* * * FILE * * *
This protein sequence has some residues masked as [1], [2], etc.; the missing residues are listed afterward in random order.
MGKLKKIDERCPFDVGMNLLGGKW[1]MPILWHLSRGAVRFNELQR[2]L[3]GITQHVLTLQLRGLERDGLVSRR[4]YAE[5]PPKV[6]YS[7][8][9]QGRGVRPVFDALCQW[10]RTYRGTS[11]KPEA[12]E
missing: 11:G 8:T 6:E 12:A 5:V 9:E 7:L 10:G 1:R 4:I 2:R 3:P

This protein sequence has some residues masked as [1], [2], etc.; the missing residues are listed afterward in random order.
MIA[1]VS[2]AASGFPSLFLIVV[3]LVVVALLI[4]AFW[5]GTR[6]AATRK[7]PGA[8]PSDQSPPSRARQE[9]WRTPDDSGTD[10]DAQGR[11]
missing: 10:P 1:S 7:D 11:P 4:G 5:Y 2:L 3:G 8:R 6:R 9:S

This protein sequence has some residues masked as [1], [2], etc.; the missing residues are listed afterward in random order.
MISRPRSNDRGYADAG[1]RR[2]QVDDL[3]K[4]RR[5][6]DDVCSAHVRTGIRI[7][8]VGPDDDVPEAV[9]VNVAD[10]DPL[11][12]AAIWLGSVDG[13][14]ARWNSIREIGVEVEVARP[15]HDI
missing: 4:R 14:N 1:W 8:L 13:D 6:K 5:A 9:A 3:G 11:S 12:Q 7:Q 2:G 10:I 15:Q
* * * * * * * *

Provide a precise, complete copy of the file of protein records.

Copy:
This protein sequence has some residues masked as [1], [2], etc.; the missing residues are listed afterward in random order.
MGKLKKIDERCPFDVGMNLLGGKW[1]MPILWHLSRGAVRFNELQR[2]L[3]GITQHVLTLQLRGLERDGLVSRR[4]YAE[5]PPKV[6]YS[7][8][9]QGRGVRPVFDALCQW[10]RTYRGTS[11]KPEA[12]E
missing: 11:G 8:T 6:E 12:A 5:V 9:E 7:L 10:G 1:R 4:I 2:R 3:P

This protein sequence has some residues masked as [1], [2], etc.; the missing residues are listed afterward in random order.
MIA[1]VS[2]AASGFPSLFLIVV[3]LVVVALLI[4]AFW[5]GTR[6]AATRK[7]PGA[8]PSDQSPPSRARQE[9]WRTPDDSGTD[10]DAQGR[11]
missing: 10:P 1:S 7:D 11:P 4:G 5:Y 2:L 3:G 8:R 6:R 9:S

This protein sequence has some residues masked as [1], [2], etc.; the missing residues are listed afterward in random order.
MISRPRSNDRGYADAG[1]RR[2]QVDDL[3]K[4]RR[5][6]DDVCSAHVRTGIRI[7][8]VGPDDDVPEAV[9]VNVAD[10]DPL[11][12]AAIWLGSVDG[13][14]ARWNSIREIGVEVEVARP[15]HDI
missing: 4:R 14:N 1:W 8:L 13:D 6:K 5:A 9:A 3:G 11:S 12:Q 7:Q 2:G 10:I 15:Q